Andrew Young admitted he didn’t know where his performance in the 15km classic at the Winter Olympics came from as he broke the top 40.
Young placed 37th in a time of 41:29.6 minutes in his second event of the Games – he opened his campaign by ranking 42nd in the sprint prologue.
And, with temperatures reaching double figures at the Laura Cross-Country Ski and Biathlon Center in Rosa Khutor, Young was surprised he coped.
“You are just dying the whole way around. I had four drink stations and normally in a 15km I don’t drink at all. It was hard,” he said.
“I don’t how I managed to ski so fast. The wax technicians did a phenomenal job – that helped a lot. I just felt really good.
“It was an awesome race, I am really happy. I really enjoyed myself and skied to the best of my ability in these conditions.
“The sprint is my favoured event, so I think I put a lot of expectations on myself in the sprint and I was really angry that I didn’t ski to my potential.
“I am really happy, this isn’t my favoured event and I just really enjoyed skiing and didn’t think about the result.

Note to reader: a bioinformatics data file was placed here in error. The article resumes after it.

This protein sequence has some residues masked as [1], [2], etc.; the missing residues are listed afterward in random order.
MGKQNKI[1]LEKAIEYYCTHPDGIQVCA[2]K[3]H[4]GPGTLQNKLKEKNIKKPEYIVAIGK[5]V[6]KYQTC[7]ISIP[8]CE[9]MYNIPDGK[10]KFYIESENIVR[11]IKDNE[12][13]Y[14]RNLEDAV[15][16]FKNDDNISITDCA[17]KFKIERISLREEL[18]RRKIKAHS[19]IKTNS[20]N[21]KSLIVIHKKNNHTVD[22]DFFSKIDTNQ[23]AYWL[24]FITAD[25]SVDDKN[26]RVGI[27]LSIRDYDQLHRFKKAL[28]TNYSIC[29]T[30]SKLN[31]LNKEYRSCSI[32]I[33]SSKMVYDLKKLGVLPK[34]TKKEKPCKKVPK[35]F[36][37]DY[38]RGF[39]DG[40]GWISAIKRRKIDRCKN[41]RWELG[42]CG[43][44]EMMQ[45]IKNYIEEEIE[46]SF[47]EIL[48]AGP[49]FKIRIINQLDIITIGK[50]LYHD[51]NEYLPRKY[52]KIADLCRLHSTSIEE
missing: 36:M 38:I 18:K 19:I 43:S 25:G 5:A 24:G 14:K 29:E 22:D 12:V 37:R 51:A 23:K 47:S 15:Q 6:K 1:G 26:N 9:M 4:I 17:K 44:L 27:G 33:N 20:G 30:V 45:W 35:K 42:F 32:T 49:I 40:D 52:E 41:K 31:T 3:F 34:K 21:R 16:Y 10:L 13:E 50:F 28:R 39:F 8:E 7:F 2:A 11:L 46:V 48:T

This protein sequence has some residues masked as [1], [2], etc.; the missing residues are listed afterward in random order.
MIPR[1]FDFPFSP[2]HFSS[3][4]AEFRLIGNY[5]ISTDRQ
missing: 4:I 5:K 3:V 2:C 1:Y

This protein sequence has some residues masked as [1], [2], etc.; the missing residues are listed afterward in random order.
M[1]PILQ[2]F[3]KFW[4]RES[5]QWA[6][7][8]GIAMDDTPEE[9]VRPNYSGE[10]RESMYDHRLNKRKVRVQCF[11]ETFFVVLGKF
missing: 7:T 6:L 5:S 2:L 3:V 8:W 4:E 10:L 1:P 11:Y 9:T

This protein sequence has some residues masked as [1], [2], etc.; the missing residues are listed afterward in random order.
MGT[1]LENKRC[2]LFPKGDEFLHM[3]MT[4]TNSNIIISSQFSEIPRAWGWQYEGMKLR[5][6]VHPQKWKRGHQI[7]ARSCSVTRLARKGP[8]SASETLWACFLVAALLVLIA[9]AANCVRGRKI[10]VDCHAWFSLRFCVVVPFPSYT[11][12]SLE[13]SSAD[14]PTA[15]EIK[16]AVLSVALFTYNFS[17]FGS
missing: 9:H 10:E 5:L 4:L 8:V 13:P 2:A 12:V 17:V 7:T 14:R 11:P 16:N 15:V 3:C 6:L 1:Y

“I just focused on myself, my technique, relaxed into it and really enjoyed my skiing and that was really fun.”
Young was joined by fellow British cross-country skiers Andrew Musgrave, who finished seven places behind in 44th and Callum Smith, who was 67th.
But Musgrave, whose 27th in the sprint was Britain’s best ever cross-country skiing performance at an Olympics, still isn’t happy with himself in Sochi.
“It wasn’t amazing. I still feel a bit like I did in the sprint. I felt a little bit better. I felt I opened off at the speed I normally would do and up until about halfway it was going alright,” he said.
“Usually I open off at that speed and I can increase for the second half whereas in that I felt I started off at good speed but at halfway instead of being able to increase I just died.”
Meanwhile Smith’s maiden Olympic campaign is now over – although he admitted he wasn’t overly bothered by the conditions that saw skiers race in T-shirts and not race suits.
“It was hard quite hard, I was wearing a T-shirt rather than a race suit. It is not often you race in 13 degrees or whatever it is. It does make it a little bit harder,” he said
“The tracks are soft. You just feel really warm. We took on drinks every lap, which we wouldn’t normally do in a 15km.
“It certainly spreads the field out less when it is colder and the tracks are a bit easier. But it is the same for everyone.”
© Sportsbeat 2014